My First Year in Wigs: What I have learned – Part Three by Rachel

 
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Part 3. It’s a great idea to try a low density wig as your first wig.

Well I just finished up my very first full year of wearing wigs! It has been QUITE a journey and I’ve learned what works and what doesn’t work for me. Here’s another thing that I’ve learned during the past year.

Most of my friends knew I started wearing wigs due to alopecia. But people who I didn’t see on a regular basis couldn’t help but notice the TOTAL change in density of my hair. So I was questioned quite a bit. I was always honest and open with my hair loss, and had no problem explaining that I started wearing wigs. I also knew that not everyone would be comfortable with me telling them about my wigs. This is why I suggest that first-time wig owners look into some low density options for your first wig!

For years, wig manufacturers have used permatease when making wigs. The permatease is there for a reason. It actually gives the wigs have some style and lift, but the main reason it’s there is to ensure that no one sees the wefts of hair on wigs. It helps disguise some of the wefts when you style your wig.

Although permatease and high density in wigs can be helpful for styling and disguising wefts, it also makes it look like you have a LOT of hair. In some cases it can even cause your wig to look wiggy. Some people prefer permatease. Especially long-time wig wearers because they’re used to buying wigs when high density and permatease wigs were all that were available from wig manufacturers.

Well, the times have changed and wig manufacturers have caught on to the fact that many new wig wearers these days want ultimate realism when it comes to wearing wigs. This is where low density wigs have come into play. Low density wigs have little to no permatease and sometimes just have less fibers sewn into the wig as well. The low density helps the wigs look more natural since it’s closer to most people’s bio hair density. This makes the transition to wearing wigs a little easier since a low density wig will more closely match the hair density you had prior to hair loss. Low density wigs are also less detectable to the the untrained eye, aka, people who might be more prone to ask questions about your new hair.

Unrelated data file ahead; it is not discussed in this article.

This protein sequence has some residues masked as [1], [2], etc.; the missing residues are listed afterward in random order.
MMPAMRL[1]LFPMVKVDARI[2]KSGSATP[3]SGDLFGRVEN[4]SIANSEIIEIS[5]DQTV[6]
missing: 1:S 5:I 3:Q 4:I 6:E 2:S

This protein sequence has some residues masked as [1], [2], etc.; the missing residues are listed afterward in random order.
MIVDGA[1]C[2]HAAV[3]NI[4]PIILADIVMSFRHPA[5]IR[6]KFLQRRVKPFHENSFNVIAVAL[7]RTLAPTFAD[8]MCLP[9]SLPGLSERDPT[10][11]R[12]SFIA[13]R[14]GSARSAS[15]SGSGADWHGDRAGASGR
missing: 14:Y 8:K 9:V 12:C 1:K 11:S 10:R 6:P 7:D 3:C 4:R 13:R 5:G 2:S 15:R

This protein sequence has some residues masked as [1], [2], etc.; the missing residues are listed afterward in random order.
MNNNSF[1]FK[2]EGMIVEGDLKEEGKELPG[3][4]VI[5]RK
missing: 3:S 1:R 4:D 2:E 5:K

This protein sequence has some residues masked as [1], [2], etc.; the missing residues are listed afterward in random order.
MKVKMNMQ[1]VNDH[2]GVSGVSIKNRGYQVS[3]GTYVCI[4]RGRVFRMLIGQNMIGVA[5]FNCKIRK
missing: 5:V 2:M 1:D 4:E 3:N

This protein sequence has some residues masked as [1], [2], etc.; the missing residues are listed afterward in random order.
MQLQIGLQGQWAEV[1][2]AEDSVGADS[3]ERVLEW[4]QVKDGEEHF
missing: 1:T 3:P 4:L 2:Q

Sometimes, wigs with lower density must be carefully styled since there is a greater chance of “weft visibility” if the fibers aren’t perfectly placed. Please keep this in mind if you are interested in a lower density wig.

So in a nutshell, low density wigs might make transitioning from no wigs/bio hair to wearing wigs much easier! Give it a try!

Here is a link to low density wigs at Cysterwigs:

My personal low density favs:
Arrow by Ellen Wille
Code Mono by Ellen Wille
Arya by Tony of Beverly
On Edge by Gabor (Make sure to watch the youtube reviews on this style! It looks much different than the manufacturer’s photos)
Codi XO by Amore


You can see all of Rachel’s posts here. Part one of the series is located here and part two is here.

How to Talk About Hair Loss

 
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By CysterWigs Contributor

It can be hard enough when you look in the mirror and see that you are losing your hair, but it can be even harder when you’re trying and failing to hide it from others. Whether it is a slight upwards glance during a conversation or full blown unsolicited advice, you need to get comfortable talking about hair loss and you might need to do it fast.

Nobody wants to talk about something that’s affecting their self esteem. But the topic of hair loss might have the boldest strangers engaging with you. If you’re lucky, it will be a shared moment where they offer comfort using their own experience. On the other hand, you could be bombarded with questions and advice that might be rude or even useless.

Here are a few tips to help you navigate around this touchy subject.

Set your boundaries

This is easier to do with close friends and family than people you don’t know. Initially, when you start to notice your hair loss, then you can decide if you want to talk to those close to you individually or as a group to let them know what you are going through. You can use this time to explain that you are dealing with your hair loss in the best way that you see fit.

During this time, you may choose to seek out their advice, or you might want to ask that people refrain from giving you any. However you choose to approach it, make sure that you are very clear and do not let anyone make you feel bad about your decision.

Be honest

You often find through conversation that many people have been down the same road as you. If the opportunity arises, use your current situation to educate others within reason, but also bear in mind that you don’t really have to explain yourself to anyone.

Don’t take it personally